Based on the previous literature from reach and cognitive tasks, one might expect that egocentric and allocentric mechanisms for saccade target memory might have both shared and distinct cortical mechanisms (Galati et al., 2000; Zaehle et al., 2007; Thaler and Goodale, 2011; Chen et al., 2014). More specifically, one might expect the involvement of occipital cortex for the gaze-centered directional selectivity of saccade target memory as shown in our recent fMRI study for reach (Chen et al., 2014). If the cortical areas involved in allocentric directional selectivity of saccade targets are similar to those in object-centered coordinates, one might expect higher activation in SEF, or other areas in frontal cortex as indicated in previous neurophysiological studies (Olson and Gettner, 1996; Olson and Tremblay, 2000). If the cortical regions involved in the allocentric directional selectivity for the coding of saccade targets are similar to those for reach targets, one might expect an engagement of temporal cortex (Chen et al., 2014). However, if there are specific cortical areas involved in the allocentric directional selectivity for saccade targets relative to independent visual landmarks, i.e., effector-specific mechanisms, one might expect the activation of areas that differ from those involved in either the coding of landmark-centered reach targets or object-centered saccade targets.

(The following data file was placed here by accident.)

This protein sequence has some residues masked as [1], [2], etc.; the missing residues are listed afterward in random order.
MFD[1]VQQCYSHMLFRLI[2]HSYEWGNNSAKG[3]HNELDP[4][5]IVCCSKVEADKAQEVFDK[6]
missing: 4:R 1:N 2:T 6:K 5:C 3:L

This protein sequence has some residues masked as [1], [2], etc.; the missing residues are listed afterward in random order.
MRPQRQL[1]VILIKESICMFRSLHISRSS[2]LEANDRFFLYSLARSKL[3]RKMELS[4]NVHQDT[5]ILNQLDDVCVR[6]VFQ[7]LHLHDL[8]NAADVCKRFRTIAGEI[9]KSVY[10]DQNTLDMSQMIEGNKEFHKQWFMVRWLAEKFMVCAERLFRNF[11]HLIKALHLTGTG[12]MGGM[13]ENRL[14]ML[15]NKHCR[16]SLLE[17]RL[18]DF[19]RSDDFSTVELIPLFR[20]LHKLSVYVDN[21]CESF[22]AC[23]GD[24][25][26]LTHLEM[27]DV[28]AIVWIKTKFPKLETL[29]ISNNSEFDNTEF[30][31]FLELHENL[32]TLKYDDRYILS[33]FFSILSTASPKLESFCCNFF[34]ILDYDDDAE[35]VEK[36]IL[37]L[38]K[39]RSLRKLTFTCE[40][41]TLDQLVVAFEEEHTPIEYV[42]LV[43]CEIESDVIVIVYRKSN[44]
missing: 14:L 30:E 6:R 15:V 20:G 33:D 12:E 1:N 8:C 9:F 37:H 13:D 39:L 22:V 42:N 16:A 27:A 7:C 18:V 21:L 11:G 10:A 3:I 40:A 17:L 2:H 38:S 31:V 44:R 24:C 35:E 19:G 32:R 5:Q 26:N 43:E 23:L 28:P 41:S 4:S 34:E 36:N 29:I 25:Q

To test these predictions, we used an event-related fMRI paradigm similar to our recent reach study (Chen et al., 2014), which consisted of two saccade tasks and one non-spatial color control task (1) to examine brain areas involved in spatial coding of remembered saccade targets in landmark-centered, (gaze-independent) and gaze-centered (landmark-independent) frames of reference; (2) to investigate which brain areas show directional selectivity of remembered saccade targets in these two coordinates; (3) to compare gaze-centered directional selectivity for remembered saccade targets vs. actual saccades during the motor response. In our experimental design all visual stimuli displayed in the three tasks were identical, but the instruction for each task was different so that any observed differences on cortical activity would be based on the instruction. Our results showed that cortical areas for the coding of remembered saccade targets in gaze-centered coordinates were different from those employed for coding in landmark-centered coordinates, in both general activation and direction specificity. The cortical areas showing gaze-centered directional selectivity during the delay phase differed from those during the response phase. The cortical areas showing landmark-centered directional selectivity of saccade target memory were different from those observed for reach targets and saccade targets represented in object-centered coordinates (Olson and Gettner, 1995; Olson and Tremblay, 2000; Chen et al., 2014), suggesting an effector- and coordinate-dependent mechanisms for allocentric coding of target direction.